May 2020 / News

How Veterans Are Supporting Frontline Medical Response

Kim Ewart

Deputy Contract Manager

Help For Heroes NHS

As the world continues its global flight against COVID19, it was interesting to see an article recently highlighting the continuing British attitude of assisting others during this crisis.

Military veterans have coordinated with the charity Help 4 Heroes to produce a toolkit for NHS staff on the frontline fighting this pandemic, hoping to inspire by sharing lessons learnt from military combat. The toolkit called ‘Field Guide to Self-Care’ focuses on the 3 main elements (Body, Mind, Emotion) considered priorities in maintaining personal wellbeing whilst dealing with extreme stress on a daily basis.  With input also from the World Health Organisation (WHO), it can be found here.

The military is a well-oiled machine that runs like clockwork.  Personnel in the military often face unusually high stress levels, unsociable hours, long periods away from family and potentially threatening circumstances.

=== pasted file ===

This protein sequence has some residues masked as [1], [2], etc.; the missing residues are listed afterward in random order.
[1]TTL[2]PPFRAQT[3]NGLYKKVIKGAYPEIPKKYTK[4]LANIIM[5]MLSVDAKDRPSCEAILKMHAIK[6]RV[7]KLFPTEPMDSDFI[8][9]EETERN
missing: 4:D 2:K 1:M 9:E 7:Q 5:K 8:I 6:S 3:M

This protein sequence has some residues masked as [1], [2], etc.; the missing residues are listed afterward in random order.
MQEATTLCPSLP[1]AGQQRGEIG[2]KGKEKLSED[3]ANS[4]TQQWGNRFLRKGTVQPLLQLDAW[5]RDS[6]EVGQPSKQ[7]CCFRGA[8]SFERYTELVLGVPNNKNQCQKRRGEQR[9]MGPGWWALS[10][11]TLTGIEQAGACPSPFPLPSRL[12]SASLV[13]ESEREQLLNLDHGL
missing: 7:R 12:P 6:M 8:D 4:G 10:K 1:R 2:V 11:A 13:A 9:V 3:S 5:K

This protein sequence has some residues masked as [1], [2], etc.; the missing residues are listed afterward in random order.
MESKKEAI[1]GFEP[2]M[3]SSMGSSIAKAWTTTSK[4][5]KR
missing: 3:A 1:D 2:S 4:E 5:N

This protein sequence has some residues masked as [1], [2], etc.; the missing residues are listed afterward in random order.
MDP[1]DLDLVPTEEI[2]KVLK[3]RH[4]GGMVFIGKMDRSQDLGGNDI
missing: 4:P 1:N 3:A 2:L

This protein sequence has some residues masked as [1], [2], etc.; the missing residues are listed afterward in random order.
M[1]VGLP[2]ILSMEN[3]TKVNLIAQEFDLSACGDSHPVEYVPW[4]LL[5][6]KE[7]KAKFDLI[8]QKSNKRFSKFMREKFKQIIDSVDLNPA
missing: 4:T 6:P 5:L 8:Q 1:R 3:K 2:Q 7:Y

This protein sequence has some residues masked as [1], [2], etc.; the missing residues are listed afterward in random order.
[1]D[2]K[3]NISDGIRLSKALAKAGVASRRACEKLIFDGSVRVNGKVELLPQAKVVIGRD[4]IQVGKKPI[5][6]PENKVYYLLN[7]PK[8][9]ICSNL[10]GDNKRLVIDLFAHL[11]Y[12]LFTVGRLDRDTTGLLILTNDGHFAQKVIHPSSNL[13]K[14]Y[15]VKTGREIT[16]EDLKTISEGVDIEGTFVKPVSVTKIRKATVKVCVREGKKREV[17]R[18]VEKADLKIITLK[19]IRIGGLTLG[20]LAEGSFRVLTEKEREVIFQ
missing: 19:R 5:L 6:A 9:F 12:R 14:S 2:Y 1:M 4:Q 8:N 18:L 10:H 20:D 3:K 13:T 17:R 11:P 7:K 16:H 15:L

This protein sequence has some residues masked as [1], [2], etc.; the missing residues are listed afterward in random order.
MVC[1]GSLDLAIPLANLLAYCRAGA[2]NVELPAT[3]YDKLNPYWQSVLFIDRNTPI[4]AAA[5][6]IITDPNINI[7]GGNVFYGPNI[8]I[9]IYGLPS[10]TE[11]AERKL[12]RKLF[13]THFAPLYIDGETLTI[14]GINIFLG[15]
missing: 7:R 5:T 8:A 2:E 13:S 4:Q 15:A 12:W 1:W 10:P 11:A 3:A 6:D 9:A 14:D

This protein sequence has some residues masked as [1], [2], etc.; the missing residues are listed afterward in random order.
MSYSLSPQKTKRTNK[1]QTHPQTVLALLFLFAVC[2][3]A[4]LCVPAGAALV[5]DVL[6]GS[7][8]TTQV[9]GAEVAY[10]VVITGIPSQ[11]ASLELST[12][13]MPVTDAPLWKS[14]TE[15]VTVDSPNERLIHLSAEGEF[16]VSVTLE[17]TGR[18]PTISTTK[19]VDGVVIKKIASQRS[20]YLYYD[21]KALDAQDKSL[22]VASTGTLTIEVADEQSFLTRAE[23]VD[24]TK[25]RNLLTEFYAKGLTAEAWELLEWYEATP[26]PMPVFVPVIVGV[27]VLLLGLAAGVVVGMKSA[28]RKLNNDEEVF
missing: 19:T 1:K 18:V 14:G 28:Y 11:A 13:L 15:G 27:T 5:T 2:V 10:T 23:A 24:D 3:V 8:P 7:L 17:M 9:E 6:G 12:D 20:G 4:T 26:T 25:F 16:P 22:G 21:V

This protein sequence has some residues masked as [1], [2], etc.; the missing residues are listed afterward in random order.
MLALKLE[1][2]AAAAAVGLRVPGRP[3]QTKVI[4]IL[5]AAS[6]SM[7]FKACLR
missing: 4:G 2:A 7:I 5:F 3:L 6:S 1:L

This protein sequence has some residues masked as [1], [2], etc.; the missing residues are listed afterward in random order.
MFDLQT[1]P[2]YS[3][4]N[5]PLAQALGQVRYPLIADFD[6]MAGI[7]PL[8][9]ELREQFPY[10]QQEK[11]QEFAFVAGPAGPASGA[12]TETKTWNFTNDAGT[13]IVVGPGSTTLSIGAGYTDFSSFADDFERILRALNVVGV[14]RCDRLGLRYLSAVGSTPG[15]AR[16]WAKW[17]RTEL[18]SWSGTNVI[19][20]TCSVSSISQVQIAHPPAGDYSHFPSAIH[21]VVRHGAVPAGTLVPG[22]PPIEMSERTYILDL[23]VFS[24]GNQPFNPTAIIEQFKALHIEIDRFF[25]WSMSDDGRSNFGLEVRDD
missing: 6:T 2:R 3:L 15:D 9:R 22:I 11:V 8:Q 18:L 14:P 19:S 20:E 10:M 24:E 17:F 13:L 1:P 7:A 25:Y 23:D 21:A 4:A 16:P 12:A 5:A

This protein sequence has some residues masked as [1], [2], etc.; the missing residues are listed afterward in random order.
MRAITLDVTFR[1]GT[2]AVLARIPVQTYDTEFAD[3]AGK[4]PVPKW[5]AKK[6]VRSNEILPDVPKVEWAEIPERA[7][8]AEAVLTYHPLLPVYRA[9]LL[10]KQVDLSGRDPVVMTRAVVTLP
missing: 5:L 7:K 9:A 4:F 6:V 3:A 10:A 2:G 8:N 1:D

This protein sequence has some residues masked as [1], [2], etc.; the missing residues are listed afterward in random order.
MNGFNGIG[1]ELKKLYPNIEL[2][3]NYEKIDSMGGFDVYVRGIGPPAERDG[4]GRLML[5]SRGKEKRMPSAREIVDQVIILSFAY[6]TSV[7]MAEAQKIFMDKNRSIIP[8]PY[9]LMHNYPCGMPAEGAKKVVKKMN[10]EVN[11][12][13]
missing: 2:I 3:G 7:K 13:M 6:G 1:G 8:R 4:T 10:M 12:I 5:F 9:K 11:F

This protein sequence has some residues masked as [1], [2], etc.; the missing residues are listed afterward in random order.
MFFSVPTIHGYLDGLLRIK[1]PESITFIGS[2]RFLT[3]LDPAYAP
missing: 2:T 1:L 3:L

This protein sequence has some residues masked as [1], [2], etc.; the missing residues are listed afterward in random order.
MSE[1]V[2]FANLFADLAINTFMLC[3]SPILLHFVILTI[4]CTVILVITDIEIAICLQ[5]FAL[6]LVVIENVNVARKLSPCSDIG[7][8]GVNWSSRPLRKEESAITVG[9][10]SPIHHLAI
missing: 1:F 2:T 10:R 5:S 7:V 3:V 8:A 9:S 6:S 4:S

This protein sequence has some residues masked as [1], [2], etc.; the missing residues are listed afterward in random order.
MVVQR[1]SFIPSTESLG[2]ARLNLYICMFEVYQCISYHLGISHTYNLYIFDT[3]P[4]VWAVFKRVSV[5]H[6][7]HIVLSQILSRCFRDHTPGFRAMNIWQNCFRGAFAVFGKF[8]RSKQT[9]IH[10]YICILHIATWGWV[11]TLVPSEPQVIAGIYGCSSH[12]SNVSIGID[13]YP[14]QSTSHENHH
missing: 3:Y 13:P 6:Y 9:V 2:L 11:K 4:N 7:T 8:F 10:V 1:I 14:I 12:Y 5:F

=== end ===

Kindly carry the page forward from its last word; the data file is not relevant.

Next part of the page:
Research from King’s College highlighted by the charity Combat Stress suggest 17% of Iraq and Afghan veterans who served in combat developed PTSD, compared with 6% in support roles.

The article mentions similarities to the military conflicts in Iraq and Afghanistan, not least the comparison of NHS Nightingale to a military field hospital given the high number of daily life-and-death situations the NHS front line staff find themselves facing.

There are various military techniques that can be used in stressful situations, one particularly important one is Trauma Risk Management, or TRiM as it is widely known. TRiM has many benefits such as being able to identify early signs of potential difficulties and signpost individuals to further support if required. As it is a peer-led form of risk assessment, small groups of individuals that have experienced the same kind of trauma can be arranged to have TRiM assessments together, enabling talk amongst peers.

At Hart, our work is predominately in unstable hostile environments that can have a profound effect on our staff. One of the ways we recognised this was by investing in our staff last year as TRiM practitioners.

Hart is proud to have offered additional support to the government during this crisis. Our thoughts are with the NHS staff and other medical teams around the world who are managing daily risk and stress to help save lives.